With his roots deeply planted in sexploitation cinema, British director Pete Walker became a horror film (or “terror films” as he likes to call it) specialist by the mid 1970s with offerings like HOUSE OF WHIPCORD and FRIGHTMARE. Both films were scripted by the talented David McGillivray, and the successful collaborations lead to THE HOUSE OF MORTAL SIN (aka THE CONFESSIONAL). Walker and McGillivray created something far removed from the classically structured efforts of Hammer and Amicus, amalgamating controversial and tabloid-ripped issues with the conventional gruesomeness that the decade was known for.
Jenny Welch (Susan Penhaligon, THE LAND THAT TIME FORGOT) goes to a church confessional to converse with her old friend Bernard (Norman Eshley, THE LOST CONTINENT) who is now a young Catholic priest. Since Bernard is not there, Jenny ends up confessing to Father Xavier Meldrum (Anthony Sharp, A CLOCKWORK ORANGE) about her devotion to her constantly straying boyfriend and that she recently had an abortion. Obviously mad (and I mean cuckoo), Father Meldrum – who lives with his invalid mother (a 91-year old Hilda Barry, HORRORS OF THE BLACK MUSEUM) and sinister one-eyed housemaid Miss Brabazon (Sheila Keith, THE COMEBACK) – becomes obsessed with Jenny, and has tape-recorded her confession for blackmail purposes. His fanatical ideals lead him to a bloody trail of murders which he sees as deserved punishment, and to throw more fuel on the fire, colleague Bernard decides to leave the priesthood after professing his love for Jenny’s sister and roommate Vanessa (Stephanie Beacham, DRACULA A.D. 1972).
Basing the screenplay on a story by Walker, McGillivray’s script is full of inventive ideas which were obviously meant to shock and stir up controversy. Having the villainous murderer a repressed and crazed Catholic priest in modern times brought a new and different kind of monster to the catalog of British horror, and he’s marvelously played by Sharp. A lapsed Catholic in real life, Walker uses the film as a comment on organized religion, as extreme and satirical as it may be, with Father Meldrum mauling his victims via poison holy wafers, flaming incense burners and deadly rosary beads. The film’s characterizations are well thought out, and showing that there are two sides to every coin, Norman Eshley’s Father Bernard, and to a more fleeting extent, Mervyn Johns’s Father Duggan contrast Father Meldrum’s malevolence by being sympathetic and very human (Johns is probably best known as the actor who played Bob Cratchit in the 1951 version of SCROOGE, here in a memorable cameo). Susan Penhaligon is well cast as the assertive damsel in distress, and her desperate attempts at convincing everyone of Meldrum’s true nature is opposed with rampant disbelief, much like what Mia Farrow faced in ROSEMARY’S BABY. Stephanie Beacham, always the fetching scream queen, is effective as the concerned sister overcome with love for a man exiting the priesthood, and Walker’s frequent star, the incredible Sheila Keith, is properly menacing as usual. Since this is a Pete Walker film, the Grand Guignol type thrills are on display, as is the atypical unhappy ending which makes his genre efforts so unique.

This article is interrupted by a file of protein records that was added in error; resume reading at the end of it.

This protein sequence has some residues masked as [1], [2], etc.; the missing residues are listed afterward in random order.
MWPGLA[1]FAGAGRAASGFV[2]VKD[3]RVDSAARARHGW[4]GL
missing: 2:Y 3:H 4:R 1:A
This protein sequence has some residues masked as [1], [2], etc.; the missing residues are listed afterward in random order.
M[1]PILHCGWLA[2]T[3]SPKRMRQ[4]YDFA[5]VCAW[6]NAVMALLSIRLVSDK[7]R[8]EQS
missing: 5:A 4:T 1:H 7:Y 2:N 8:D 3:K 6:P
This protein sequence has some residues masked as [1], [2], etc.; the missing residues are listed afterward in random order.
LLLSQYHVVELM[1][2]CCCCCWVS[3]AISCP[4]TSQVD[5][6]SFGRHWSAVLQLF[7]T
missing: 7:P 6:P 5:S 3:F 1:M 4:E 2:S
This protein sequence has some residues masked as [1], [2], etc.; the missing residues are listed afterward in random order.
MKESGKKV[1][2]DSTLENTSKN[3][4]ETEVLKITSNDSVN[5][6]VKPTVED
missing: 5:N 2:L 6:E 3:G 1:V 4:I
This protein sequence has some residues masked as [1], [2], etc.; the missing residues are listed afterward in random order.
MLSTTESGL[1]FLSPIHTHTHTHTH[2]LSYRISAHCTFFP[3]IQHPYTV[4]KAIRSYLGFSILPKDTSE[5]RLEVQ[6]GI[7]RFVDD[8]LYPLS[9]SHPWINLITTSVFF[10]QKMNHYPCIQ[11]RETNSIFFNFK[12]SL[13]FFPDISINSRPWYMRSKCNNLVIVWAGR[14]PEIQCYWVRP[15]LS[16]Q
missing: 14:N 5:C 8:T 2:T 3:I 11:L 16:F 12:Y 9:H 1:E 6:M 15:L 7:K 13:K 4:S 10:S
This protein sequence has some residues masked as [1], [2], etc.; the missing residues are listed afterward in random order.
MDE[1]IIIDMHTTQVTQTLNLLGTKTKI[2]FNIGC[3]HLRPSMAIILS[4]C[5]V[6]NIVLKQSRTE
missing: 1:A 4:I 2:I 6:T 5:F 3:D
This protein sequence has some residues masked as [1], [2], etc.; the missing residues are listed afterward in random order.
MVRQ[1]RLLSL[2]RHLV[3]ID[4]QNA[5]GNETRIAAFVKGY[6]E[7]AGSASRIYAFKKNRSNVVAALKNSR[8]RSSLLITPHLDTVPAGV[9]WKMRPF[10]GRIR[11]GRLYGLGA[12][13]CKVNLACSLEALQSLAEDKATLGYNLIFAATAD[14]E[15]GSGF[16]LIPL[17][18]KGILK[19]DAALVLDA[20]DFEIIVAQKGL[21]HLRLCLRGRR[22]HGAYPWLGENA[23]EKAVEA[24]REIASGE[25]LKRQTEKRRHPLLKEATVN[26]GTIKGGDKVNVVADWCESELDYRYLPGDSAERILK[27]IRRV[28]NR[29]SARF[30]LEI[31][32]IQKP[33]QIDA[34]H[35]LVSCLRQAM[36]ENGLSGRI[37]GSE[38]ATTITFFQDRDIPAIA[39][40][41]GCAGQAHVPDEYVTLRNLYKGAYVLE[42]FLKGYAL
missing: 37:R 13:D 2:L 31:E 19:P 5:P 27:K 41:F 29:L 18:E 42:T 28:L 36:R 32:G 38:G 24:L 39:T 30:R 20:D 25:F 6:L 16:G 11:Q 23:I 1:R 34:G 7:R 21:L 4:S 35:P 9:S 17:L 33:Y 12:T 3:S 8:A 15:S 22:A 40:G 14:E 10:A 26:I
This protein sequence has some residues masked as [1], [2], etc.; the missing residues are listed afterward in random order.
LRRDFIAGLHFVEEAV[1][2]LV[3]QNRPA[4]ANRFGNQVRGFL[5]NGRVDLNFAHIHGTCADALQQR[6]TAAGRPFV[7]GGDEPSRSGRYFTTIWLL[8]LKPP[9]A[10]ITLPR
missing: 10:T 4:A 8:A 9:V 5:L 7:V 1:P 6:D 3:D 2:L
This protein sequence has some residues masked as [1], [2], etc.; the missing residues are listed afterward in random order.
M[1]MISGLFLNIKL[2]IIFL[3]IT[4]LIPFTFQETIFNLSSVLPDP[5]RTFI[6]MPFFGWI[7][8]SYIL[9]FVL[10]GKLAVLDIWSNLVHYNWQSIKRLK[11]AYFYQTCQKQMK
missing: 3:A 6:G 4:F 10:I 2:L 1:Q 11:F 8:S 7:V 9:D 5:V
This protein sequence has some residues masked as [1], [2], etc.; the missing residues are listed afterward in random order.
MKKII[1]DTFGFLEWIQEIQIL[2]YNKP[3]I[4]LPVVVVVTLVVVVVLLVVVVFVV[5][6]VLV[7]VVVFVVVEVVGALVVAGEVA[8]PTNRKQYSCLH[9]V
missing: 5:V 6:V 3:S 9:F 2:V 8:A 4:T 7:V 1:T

Previously released in the U.S. as an underwhelming-looking DVD from Media Blasters, THE HOUSE OF MORTAL SIN is here given the HD treatment on Blu-ray with an impressive 1080p transfer. The film has been presented fully uncut in a fitting 1.66:1 aspect ratio in a picture that has nicely defined images, bright and bold colors and film grain is still visible but never obtrusive. The original English audio is presented in a LPCM stereo track, which is more than acceptable for the film, delivering dialogue cleanly and carrying out Stanley Myers’ score well.
The commentary on this Blu-ray was originally furnished for the “Pete Walker Collection” released in the U.K. by Anchor Bay Entertainment, and carried over for the Media Blasters Region 1 DVD of a few years ago. It features Walker and is excellently moderated by Jonathan Rigby (author of the essential book, English Gothic), which is chock-full of information about the film. The commentary never seems to run out of energy, as Walker reveals such things as originally offering the Anthony Sharp role to horror stalwart Peter Cushing, how he thought the film would have caused more of a stir than it did, and so much more. The new featurette “An Eye for Terror: Part 2” (11:00) is a continuation of Elijah Drenner’s conversation with Walker, who talks about how he got interested in cinema, and maintains that his bestl known films are more “thrillers” and he doesn’t think of them as horror movies. Walker mentions how he tried to make his pictures well paced and interesting, admitting that if he was to make the same films today, there wouldn’t be nearly as much dialog. Walker also touches upon the distribution as well as critical reaction to his films upon release. Trailers for THE FLESH AND BLOOD SHOW, HOUSE OF WHIPCORD, FIGHTMARE, THE COMEBACK and HOME BEFORE MIDNIGHT round out the Bu-ray’s extras. (George R. Reis)
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